Journal of Paleolimnology

, Volume 17, Issue 1, pp 67–83

Holocene history of lacustrine and marsh sediments in a dune-blocked drainage, Southwestern Nebraska Sand Hills, U.S.A.

  • Jon P. Mason
  • James B. Swinehart
  • David B. Loope

DOI: 10.1023/A:1007917110965

Cite this article as:
Mason, J.P., Swinehart, J.B. & Loope, D.B. Journal of Paleolimnology (1997) 17: 67. doi:10.1023/A:1007917110965


As many as 2500 interdune lakes lie within the Nebraska Sand Hills, a 50 000 km stabilized sand sea. The few published data on cores from these lakes indicate they are typically underlain by less than two m of Holocene lacustrine sediments. However, three lakes in the southwestern Sand Hills, Swan, Blue, and Crescent, contain anomalously thick marsh (peat) and lacustrine (gyttja) sediments. Swan Lake basin contains as much as 8 m of peat, which was deposited between about 9000 and 3300 years ago. This peat is conformably overlain by as much as 10.5 m of gyttja. The sediment record in Blue lake, which is 3 km downgradient from Swan lake, dates back to only about 6000 years ago. Less than two m of peat, which was deposited from 6000 to 5000 years ago, is overlain by 12 m of gyttja deposited in the last 4300 years. Crescent Lake basin, one km downgradient from Blue Lake, has a similar sediment history except for a lack of known peat deposits. Recently, a 8-km long segment of a paleovalley was documented running beneath the three lakes and connecting to the head of Blue Creek Valley. Blockage of this paleovalley by dune sand during two arid intervals, one shortly before 10 500 yr BP and one in the mid-Holocene, has resulted in a 25 m rise in the regional water table. This made possible the deposition of organic-rich sediment in all three lakes. Although these lakes, especially Swan, would seem ideal places to look for a nearly complete record of Holocene climatic fluctuations, the paleoclimatic record is confounded by the effect dune dams have on the water table. In Swan Lake, the abrupt conversion from marsh to lacustrine deposition 3300 years ago does not simply record the change to a wetter regional climate; it reflects the complex local hydrologic changes surrounding the emplacement and sealing of dune dams, as well as regional climate.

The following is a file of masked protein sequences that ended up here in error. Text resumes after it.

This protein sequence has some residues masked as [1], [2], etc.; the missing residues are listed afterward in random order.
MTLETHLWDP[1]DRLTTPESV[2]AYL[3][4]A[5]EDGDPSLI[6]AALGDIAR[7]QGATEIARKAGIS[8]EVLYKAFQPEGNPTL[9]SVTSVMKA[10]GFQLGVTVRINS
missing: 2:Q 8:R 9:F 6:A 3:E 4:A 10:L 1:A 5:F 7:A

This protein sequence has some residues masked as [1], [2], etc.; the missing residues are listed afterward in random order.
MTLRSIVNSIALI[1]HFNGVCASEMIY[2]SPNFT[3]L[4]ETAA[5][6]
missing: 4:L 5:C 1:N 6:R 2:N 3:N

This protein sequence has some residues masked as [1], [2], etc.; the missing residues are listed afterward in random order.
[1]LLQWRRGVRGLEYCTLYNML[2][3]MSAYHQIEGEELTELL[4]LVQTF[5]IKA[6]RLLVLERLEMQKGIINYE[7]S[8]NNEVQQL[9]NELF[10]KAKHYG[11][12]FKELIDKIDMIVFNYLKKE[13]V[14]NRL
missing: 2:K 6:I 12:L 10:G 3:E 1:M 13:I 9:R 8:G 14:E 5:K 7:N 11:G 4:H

paleohydrology paleoclimate sand dunes eolian Holocene Nebraska 

Copyright information

© Kluwer Academic Publishers 1997

Authors and Affiliations

  • Jon P. Mason
    • 1
  • James B. Swinehart
    • 2
  • David B. Loope
    • 3
  1. 1.CheyenneUSA
  2. 2.Conservation and Survey DivisionUniversity of NebraskaLincolnUSA
  3. 3.Department of GeologyUniversity of NebraskaLincolnUSA

Personalised recommendations